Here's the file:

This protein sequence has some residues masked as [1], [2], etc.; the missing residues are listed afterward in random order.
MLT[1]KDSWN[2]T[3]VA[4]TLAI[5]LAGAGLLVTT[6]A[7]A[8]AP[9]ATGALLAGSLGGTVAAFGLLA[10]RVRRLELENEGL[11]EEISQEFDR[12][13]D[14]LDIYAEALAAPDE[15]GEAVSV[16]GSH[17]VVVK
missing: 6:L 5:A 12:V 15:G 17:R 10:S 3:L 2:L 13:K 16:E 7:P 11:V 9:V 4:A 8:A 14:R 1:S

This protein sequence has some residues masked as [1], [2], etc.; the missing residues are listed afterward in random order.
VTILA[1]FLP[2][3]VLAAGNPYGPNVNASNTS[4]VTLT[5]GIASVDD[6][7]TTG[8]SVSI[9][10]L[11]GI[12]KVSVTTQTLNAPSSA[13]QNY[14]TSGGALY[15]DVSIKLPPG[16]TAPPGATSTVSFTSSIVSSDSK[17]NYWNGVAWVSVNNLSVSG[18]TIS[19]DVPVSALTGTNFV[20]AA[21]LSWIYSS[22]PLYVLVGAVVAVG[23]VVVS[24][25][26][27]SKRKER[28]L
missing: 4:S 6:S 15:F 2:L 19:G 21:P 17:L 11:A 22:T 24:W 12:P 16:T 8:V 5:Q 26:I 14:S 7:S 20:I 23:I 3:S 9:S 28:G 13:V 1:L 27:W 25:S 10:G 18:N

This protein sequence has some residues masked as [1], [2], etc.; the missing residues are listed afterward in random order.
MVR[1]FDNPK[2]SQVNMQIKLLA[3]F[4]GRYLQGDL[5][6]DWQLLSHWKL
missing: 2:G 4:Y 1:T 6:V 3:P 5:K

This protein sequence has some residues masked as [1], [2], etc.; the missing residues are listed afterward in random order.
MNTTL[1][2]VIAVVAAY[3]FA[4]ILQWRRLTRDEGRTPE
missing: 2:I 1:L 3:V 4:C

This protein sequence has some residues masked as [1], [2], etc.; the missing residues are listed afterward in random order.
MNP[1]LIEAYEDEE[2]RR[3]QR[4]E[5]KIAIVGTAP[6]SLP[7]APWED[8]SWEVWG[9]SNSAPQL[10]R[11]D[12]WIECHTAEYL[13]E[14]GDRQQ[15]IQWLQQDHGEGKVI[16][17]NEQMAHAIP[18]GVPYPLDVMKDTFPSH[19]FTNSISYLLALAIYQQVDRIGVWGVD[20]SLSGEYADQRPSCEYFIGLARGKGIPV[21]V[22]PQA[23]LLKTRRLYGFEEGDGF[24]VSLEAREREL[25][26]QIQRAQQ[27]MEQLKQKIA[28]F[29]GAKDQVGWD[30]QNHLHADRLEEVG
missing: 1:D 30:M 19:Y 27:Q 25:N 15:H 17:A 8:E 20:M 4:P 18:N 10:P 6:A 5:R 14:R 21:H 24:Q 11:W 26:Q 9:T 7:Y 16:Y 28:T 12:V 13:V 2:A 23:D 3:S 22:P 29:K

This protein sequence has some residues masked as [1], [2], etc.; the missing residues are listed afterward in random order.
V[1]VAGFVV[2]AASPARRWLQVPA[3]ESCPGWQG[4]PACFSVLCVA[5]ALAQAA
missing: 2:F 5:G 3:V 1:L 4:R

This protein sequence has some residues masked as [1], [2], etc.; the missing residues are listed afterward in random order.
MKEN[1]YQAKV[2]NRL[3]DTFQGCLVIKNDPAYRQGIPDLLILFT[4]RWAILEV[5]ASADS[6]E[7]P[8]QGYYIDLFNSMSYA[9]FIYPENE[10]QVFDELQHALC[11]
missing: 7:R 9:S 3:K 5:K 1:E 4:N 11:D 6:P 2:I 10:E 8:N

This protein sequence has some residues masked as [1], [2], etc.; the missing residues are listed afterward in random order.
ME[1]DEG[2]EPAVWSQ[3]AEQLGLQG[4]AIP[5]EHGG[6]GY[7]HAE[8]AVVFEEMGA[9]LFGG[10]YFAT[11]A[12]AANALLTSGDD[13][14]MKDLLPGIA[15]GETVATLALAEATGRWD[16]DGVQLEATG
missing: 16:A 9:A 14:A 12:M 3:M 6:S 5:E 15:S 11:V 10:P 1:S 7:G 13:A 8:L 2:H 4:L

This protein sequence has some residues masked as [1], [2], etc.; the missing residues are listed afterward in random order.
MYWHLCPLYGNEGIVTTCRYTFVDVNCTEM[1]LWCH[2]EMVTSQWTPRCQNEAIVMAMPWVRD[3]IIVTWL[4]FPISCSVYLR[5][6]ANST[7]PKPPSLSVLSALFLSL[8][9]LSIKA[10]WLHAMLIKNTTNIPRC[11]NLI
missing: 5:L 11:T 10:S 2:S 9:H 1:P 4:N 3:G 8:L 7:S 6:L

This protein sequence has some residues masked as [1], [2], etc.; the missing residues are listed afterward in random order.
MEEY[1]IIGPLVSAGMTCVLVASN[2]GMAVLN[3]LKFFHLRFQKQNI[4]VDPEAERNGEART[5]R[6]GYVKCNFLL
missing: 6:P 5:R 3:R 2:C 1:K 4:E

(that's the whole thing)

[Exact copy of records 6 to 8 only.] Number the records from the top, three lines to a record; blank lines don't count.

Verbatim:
This protein sequence has some residues masked as [1], [2], etc.; the missing residues are listed afterward in random order.
V[1]VAGFVV[2]AASPARRWLQVPA[3]ESCPGWQG[4]PACFSVLCVA[5]ALAQAA
missing: 2:F 5:G 3:V 1:L 4:R

This protein sequence has some residues masked as [1], [2], etc.; the missing residues are listed afterward in random order.
MKEN[1]YQAKV[2]NRL[3]DTFQGCLVIKNDPAYRQGIPDLLILFT[4]RWAILEV[5]ASADS[6]E[7]P[8]QGYYIDLFNSMSYA[9]FIYPENE[10]QVFDELQHALC[11]
missing: 7:R 9:S 3:K 5:K 1:E 4:N 11:D 6:P 2:I 10:E 8:N

This protein sequence has some residues masked as [1], [2], etc.; the missing residues are listed afterward in random order.
ME[1]DEG[2]EPAVWSQ[3]AEQLGLQG[4]AIP[5]EHGG[6]GY[7]HAE[8]AVVFEEMGA[9]LFGG[10]YFAT[11]A[12]AANALLTSGDD[13][14]MKDLLPGIA[15]GETVATLALAEATGRWD[16]DGVQLEATG
missing: 16:A 9:A 14:A 12:M 3:M 6:S 5:E 15:S 11:V 10:P 1:S 7:G 13:A 8:L 2:H 4:L